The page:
If BC Premier let his goatee morph into Fu Manchu “stache’ “…look like Hulk Hogans twin

” Hulk Horgan “

#77 Ponzius Pilatus on 05.06.20 at 6:38 pm

#30 IHCTD9 on 05.06.20 at 4:35 pm
#281 MF on 05.06.20 at 2:02 pm
#275 IHCTD9 on 05.06.20 at 12

Following the law is “pretty sad”?

Laws are supposed to reflect morality. If you disagree with one you can lobby to get it changed.

Believing certain laws exist solely for “revenue generation” just sounds like cynicism.

MF
——-

Hey, if you want to pay for a permit to have a yard sale because you think there’s some morality in that bylaw, fill your boots my friend.

The more you pay, the less they’re going to worry about guys like me. I’ll think again when I see bylaw officers making regular trips around the block checking for yard sale permits.
———–
Where on earth, do you need a permit for a yard sale?
Are you making things up, again?

#78 Idiocy on 05.06.20 at 6:41 pm

to comment # $ Property Acountant

Wait to buy.

From what Garth has described, this could be an epic. blood bath.

You’ve waited 8 years – give it a couple more and, no, 10 or 20 % off the prices of last year is not vulcthing – think 40 to 60% in distressed sales in certain areas.

Doubt me – go back and look at 1995 to 1997 and see what distressed properties sold for versus 1989.
It is possible.

#79 NFN_NLN on 05.06.20 at 6:42 pm

#59 MF on 05.06.20 at 6:00 pm

Take a look at the population pyramid of all western countries. See that huge bulge of older boomers? Removing them as consumers on in a service based economy doesn’t leave many other consumers to consume.

People who cannot understand why this virus is so damaging are forgetting the huge number of wealthy older people who are at risk.

(1)
You always hear people jokingly say “you can’t take it with you when you die!”

You’re the first person I’ve met to foolishly believe it. You believe that money vanishes when you die. Fool.

(2)
If they concentrated the same effort to just isolating the elderly and sick it would be more effective than what we are doing now.

(3)
Now it’s my turn to be an MF’r and turn it back on you. Without anyone working what are the elderly going to spend all this wealth on? Unless you fantasize about playing Weinstein and the single mother actress I fail to see how this benefits you.

#80 Northshore guy on 05.06.20 at 6:43 pm

“It’s a safe bet mortgage deferrals plus the CERB will be extended now”

What? So they will extending mortgage deferrals after the current 6 month period finishes? for how long? I think I mentioned this already earlier this week

#81 Sail away on 05.06.20 at 6:45 pm

#30 IHCTD9 on 05.06.20 at 4:35 pm
#281 MF on 05.06.20 at 2:02 pm
#275 IHCTD9 on 05.06.20 at 12

Following the law is “pretty sad”?

Laws are supposed to reflect morality. If you disagree with one you can lobby to get it changed.

Believing certain laws exist solely for “revenue generation” just sounds like cynicism.

MF

————–

Hey, if you want to pay for a permit to have a yard sale because you think there’s some morality in that bylaw, fill your boots my friend.

Like I said: not worth enforcing? Not worth complying…

————–

I’m totally with MF on this. Quit being such a criminal, IH.

There are some beautiful laws. Here are some samples; in Canada and mostly in Ontario, particularly the Toronto area, it is illegal to:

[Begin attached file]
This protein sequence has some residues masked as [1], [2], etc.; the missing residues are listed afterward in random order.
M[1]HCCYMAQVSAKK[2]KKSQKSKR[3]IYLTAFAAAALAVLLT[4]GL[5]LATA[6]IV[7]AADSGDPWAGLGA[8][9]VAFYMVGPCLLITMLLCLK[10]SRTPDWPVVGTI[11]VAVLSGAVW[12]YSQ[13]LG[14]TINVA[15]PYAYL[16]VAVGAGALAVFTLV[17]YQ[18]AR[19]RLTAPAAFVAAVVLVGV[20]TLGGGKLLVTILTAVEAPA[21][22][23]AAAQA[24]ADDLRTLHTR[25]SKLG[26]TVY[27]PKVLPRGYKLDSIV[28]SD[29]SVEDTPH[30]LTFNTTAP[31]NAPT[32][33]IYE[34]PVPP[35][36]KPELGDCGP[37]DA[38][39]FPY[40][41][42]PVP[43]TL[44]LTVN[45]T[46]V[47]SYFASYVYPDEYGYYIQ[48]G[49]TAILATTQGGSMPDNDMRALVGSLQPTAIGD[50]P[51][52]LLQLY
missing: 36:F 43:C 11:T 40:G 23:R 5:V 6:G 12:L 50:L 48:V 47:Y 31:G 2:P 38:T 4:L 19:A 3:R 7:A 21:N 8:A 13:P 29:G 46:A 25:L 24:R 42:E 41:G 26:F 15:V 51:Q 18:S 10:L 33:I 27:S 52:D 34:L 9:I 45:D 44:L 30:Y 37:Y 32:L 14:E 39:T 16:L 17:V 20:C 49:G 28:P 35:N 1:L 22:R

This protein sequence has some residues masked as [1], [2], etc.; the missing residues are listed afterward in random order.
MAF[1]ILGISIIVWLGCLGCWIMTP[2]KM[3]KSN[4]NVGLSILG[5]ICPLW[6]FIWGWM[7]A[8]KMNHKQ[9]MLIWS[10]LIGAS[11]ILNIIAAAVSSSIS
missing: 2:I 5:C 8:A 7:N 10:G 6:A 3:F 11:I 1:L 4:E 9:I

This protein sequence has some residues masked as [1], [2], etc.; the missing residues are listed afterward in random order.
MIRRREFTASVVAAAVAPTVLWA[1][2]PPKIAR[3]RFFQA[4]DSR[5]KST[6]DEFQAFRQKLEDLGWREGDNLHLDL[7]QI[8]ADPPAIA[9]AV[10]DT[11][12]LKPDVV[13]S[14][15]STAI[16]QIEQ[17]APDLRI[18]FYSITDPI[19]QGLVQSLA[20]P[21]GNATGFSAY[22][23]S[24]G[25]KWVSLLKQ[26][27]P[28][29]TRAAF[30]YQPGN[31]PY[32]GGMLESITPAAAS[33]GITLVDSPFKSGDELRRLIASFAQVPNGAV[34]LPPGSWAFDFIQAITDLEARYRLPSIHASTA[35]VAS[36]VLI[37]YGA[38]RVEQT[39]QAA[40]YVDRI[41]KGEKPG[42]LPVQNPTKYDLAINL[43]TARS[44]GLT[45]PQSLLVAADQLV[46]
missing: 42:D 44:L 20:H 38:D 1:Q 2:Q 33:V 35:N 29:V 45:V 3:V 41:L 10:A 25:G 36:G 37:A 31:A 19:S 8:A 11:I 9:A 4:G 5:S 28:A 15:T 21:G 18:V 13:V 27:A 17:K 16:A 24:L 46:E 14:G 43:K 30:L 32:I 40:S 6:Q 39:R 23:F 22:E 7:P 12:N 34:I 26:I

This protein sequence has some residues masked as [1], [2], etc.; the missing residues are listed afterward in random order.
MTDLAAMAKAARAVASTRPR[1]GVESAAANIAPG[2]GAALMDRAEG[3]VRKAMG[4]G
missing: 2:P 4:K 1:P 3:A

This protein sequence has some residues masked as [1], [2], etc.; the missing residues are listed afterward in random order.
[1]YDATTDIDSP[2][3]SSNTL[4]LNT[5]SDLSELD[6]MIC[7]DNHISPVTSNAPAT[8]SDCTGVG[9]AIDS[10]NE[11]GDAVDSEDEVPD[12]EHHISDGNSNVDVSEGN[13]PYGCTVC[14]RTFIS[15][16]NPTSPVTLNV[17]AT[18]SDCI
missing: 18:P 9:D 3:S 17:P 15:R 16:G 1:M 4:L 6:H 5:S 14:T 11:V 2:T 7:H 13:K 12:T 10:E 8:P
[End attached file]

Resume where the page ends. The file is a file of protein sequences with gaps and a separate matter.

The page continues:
-Swear in a park
-Swear at your mother in public
-Drag a dead horse down Yonge Street on Sunday
-Place hazardous material on kite strings (e.g., sand)
-Play sports of any kind on roads (think ball hockey)
-Leave your doors and windows open if you are away from your house for more than one week
-Paint a wooden ladder
-Pretend to practice witchcraft
-Build a large snowman (regular-sized snowmen are ok)
-Play a musical instrument in a park
-Climb a tree
-Frighten the Queen
-Pay with change more than $5 in nickels, or $25 in loonies

However, the Supreme Court has ruled that oral sex with pets is fine, as long as no penetration occurs… now if that doesn’t reflect the morality of our society, MF, nothing does:

https://www.complex.com/life/2016/06/canada-oral-sex-animals-legal

#82 Tim123 on 05.06.20 at 6:48 pm

It is certainly a strong probability that the real estate market will crash.
I think the key element is that the coronavirus is going to cause social distancing and everything that. From what I can figure the following industries will be impacted:
Hotels, restaurants, travel, conventions, meetings, real estate, construction, home renovations, airlines, trains, buses, less demand for autos, less investment for technology because companies and people are short of money, banquet, weddings, optometrists, lawyers, dentists, chiropractors, physiotherapists, massage therapists, auto garages because less driving, bars, gyms, transit, retail businesses, cruises, casinos, sports events, concerts, professional athletes, theme parks, movie theaters, motion picture industry, music industry, bingo halls, banks (less need for branches), financial planners, clothing designers, office staff

The good news is that this will only last until a vaccine for coronavirus is found in 12 to 18 months but long enough for a meltdown in real estate. A lot of these industries will be impacted to various degrees.

#83 BlogDog123 on 05.06.20 at 6:49 pm

In Ontariowe, during this pandemic, I wonder how much new debt is being created just from the ELECTRICITY subsidies (gov’t debt pile absorbing the true cost of electricity).

Lots of factories not at full capacity… yet wind and solar and oversupply mean we export electricity at a loss??

#84 islander on 05.06.20 at 6:52 pm

https://www.ctvnews.ca/health/coronavirus/home-prices-won-t-recover-from-covid-for-at-least-2-years-cmhc-says-1.4926226